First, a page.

Chapter 5. Light-Efficient Photography
total exposure time (ms)
sequence length, n*
17
13
9
5
1
5.3
25
50
Dmax (mm)
75
1500
1125
750
375
0
5.3
92
25
50
Dmax (mm)
75
92
Figure 5.4: Optimal light-efficient photography of a “dark” subject using a lens with a continuouslyvariable aperture (ϝ = 85 mm). To cover the DOF ([110 cm, 124 cm]) in a single photo, we need a long
1.5s exposure to achieve the desired exposure level. Together, the two graphs specify the optimal capture
sequences when the aperture diameter is restricted to the range [f/16, Dmax ]; for each value of Dmax ,
Theorem 1 gives a unique optimal sequence. As Dmax increases, the number of photos (left) in the optimal
sequence increases, and the total exposure time (right) of the optimal sequence falls dramatically. The
dashed lines show that when the maximum aperture is f/1.2 (71 mm), the optimal synthetic DOF consists
of n∗ = 13 photos (corresponding to D∗ = 69.1 mm), which provides a speedup of 13× over single-shot
photography.
n
total capture time (ms)
1
3
5
1500
5
4.
7
9
s
fp
13
15
ps
10 f
944
675
500
300
100
5.31
11
20 fps
60 fps
no overhead
15.9
26.6
37.2 47.8
D(n) (mm)
58.4
69.1
79.7
Figure 5.5: The effect of camera overhead for various frame-per-second (fps) rates. Each point in the
graphs represents the total capture time of a sequence that spans the DOF and whose photos all use
the diameter D(n) indicated. Even though overhead reduces the efficiency of long sequences, capturing
synthetic DOFs is faster than single-shot photography even for low-fps rates; for current off-the-shelf
cameras with high-fps rates, the speedups can be very significant.
Note that Theorem 1 specifies the number of tuples in the optimal sequence and their aperture diameter, but does not specify their exposure times or focus settings. The following lemma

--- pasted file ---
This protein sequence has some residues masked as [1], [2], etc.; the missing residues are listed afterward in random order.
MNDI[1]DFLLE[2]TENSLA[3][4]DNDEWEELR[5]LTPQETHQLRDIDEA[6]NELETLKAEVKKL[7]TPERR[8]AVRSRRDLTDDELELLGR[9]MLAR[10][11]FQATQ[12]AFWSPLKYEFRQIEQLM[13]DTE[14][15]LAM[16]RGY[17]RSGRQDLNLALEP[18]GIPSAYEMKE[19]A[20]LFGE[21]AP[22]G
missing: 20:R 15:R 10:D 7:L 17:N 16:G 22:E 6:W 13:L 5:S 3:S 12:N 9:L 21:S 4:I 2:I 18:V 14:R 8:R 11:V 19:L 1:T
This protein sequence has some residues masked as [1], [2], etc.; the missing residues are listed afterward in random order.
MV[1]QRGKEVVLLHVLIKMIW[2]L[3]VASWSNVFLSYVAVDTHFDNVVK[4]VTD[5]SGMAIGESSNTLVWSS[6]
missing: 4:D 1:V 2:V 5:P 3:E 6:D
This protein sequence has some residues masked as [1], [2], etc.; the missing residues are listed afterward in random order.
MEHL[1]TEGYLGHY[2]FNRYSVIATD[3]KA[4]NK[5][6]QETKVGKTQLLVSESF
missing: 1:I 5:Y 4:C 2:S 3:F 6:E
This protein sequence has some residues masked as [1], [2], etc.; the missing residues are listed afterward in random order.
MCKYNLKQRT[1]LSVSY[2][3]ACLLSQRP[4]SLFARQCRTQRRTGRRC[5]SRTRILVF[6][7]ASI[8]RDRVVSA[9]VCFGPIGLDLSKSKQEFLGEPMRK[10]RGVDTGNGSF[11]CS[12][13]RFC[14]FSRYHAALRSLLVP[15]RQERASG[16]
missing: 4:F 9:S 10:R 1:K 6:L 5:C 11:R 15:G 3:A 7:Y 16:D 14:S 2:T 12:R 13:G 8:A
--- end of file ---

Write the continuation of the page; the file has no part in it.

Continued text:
shows that specifying those quantities is not necessary because they are determined uniquely.
Importantly, Lemma 1 gives us a recursive formula for computing the exposure time and focus
setting of each tuple in the sequence:
Lemma 1 (Construction of Sequences with Sequential DOFs). Given a left DOF endpoint α,
5.4. Theory of Light-Efficient Photography
113
every ordered sequence D1 , . . . , D n of aperture diameters defines a unique capture sequence with
sequential DOFs whose n tuples are
⟨ Di ,
L∗ D i + c
,
α i ⟩ , i = 1, . . . , n ,
Di
Di 2
(5.11)
with α i given by the following recursive relation:
⎧
⎪
⎪
⎪α
αi = ⎨
⎪
D i +c
⎪
⎪
⎩ D i −c α i−1
5.4.2
if i = 1 ,
(5.12)
otherwise.
Discrete Aperture Diameters
Modern auto-focus lenses often restrict the aperture diameter to a discrete set of choices, D =
{D1 , . . . , D m }. These diameters form a geometric progression, spaced so that the aperture area
doubles every two or three steps. Unlike the continuous case, the optimal capture sequence is
not unique and may contain several distinct aperture diameters. To find an optimal sequence,
we reduce the problem to integer linear programming [86]:
Theorem 2 (Optimal Capture Sequence for Discrete Apertures). There exists an optimal capture
sequence with sequential DOFs whose tuples have a non-decreasing sequence of aperture diameters. Moreover, if n i is the number of times diameter D i appears in the sequence, the multiplicities
n1 , . . . , n m satisfy the integer program
minimize ∑m
i=1 n i
L∗
Di 2
D i −c
α
subject to ∑m
i=1 n i log D i +c ≤ log β
(5.13)
(5.14)
ni ≥ 0
(5.15)
n i integer .
(5.16)
See Appendix D for a proof. As with Theorem 1, Theorem 2 does not specify the focus settings
in the optimal capture sequence. We use Lemma 1 for this purpose, which explicitly constructs
it from the apertures and their multiplicities.
While it is not possible to obtain a closed-form expression for the optimal sequence, solving
the integer program for any desired DOF is straightforward. We use a simple branch-and-bound
method based on successive relaxations to linear programming [86]. Moreover, since the optimal sequence depends only on the relative DOF size αβ , we pre-compute it exactly for all relative
0.993
0.992
0.991
91.1
α
focus setting (mm)
92.3
1
3
4.5
10
20
60
1.0
1.4
1.6
2.2
3.0
4.9
12.7
∞
91.1
α
focus setting (mm)
(a)
β
92.3
speedup over single photo
Chapter 5. Light-Efficient Photography
frames per second
relative DOF size α/β